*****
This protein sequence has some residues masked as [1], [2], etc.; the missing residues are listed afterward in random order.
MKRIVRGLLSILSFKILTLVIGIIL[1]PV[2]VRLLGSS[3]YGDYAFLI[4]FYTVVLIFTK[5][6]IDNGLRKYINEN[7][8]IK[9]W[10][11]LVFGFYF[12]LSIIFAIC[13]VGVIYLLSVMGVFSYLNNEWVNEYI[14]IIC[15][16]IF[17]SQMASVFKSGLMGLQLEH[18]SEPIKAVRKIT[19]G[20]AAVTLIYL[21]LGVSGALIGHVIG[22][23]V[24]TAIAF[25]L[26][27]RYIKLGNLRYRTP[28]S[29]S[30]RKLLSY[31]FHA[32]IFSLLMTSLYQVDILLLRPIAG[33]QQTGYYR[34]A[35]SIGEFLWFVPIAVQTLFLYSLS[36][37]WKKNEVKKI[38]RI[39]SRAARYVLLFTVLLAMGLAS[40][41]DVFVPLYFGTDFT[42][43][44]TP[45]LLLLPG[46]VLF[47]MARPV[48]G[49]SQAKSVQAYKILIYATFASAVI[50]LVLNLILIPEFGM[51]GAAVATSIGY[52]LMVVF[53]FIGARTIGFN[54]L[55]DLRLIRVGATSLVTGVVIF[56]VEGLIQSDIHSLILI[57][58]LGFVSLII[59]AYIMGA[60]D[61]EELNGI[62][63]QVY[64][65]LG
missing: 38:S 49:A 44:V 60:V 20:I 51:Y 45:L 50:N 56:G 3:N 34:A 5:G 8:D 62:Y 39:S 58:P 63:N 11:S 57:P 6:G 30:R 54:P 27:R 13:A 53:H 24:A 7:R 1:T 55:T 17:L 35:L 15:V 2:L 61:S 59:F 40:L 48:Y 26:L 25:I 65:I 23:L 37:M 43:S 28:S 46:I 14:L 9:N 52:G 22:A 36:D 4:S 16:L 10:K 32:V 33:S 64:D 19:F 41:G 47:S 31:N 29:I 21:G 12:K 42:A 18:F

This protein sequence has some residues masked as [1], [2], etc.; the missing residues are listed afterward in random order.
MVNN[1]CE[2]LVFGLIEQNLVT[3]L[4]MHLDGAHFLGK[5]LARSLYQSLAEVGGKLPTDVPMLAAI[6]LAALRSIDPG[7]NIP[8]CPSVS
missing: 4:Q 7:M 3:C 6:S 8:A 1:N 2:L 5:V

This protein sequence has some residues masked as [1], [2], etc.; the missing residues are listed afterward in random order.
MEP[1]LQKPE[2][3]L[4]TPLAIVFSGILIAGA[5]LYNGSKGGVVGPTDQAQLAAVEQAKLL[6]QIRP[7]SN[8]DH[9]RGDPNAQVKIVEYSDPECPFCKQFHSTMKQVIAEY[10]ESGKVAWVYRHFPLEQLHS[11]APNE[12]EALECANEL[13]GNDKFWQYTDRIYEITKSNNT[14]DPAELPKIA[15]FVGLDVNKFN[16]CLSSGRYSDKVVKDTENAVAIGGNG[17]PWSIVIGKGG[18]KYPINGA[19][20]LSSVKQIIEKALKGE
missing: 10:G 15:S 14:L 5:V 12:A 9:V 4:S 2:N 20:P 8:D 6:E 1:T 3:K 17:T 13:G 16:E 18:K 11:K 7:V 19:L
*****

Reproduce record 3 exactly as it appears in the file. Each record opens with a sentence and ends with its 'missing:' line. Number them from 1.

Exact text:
This protein sequence has some residues masked as [1], [2], etc.; the missing residues are listed afterward in random order.
MEP[1]LQKPE[2][3]L[4]TPLAIVFSGILIAGA[5]LYNGSKGGVVGPTDQAQLAAVEQAKLL[6]QIRP[7]SN[8]DH[9]RGDPNAQVKIVEYSDPECPFCKQFHSTMKQVIAEY[10]ESGKVAWVYRHFPLEQLHS[11]APNE[12]EALECANEL[13]GNDKFWQYTDRIYEITKSNNT[14]DPAELPKIA[15]FVGLDVNKFN[16]CLSSGRYSDKVVKDTENAVAIGGNG[17]PWSIVIGKGG[18]KYPINGA[19][20]LSSVKQIIEKALKGE
missing: 10:G 15:S 14:L 5:V 12:A 9:V 4:S 2:N 20:P 8:D 6:E 1:T 3:K 17:T 13:G 16:E 18:K 11:K 7:V 19:L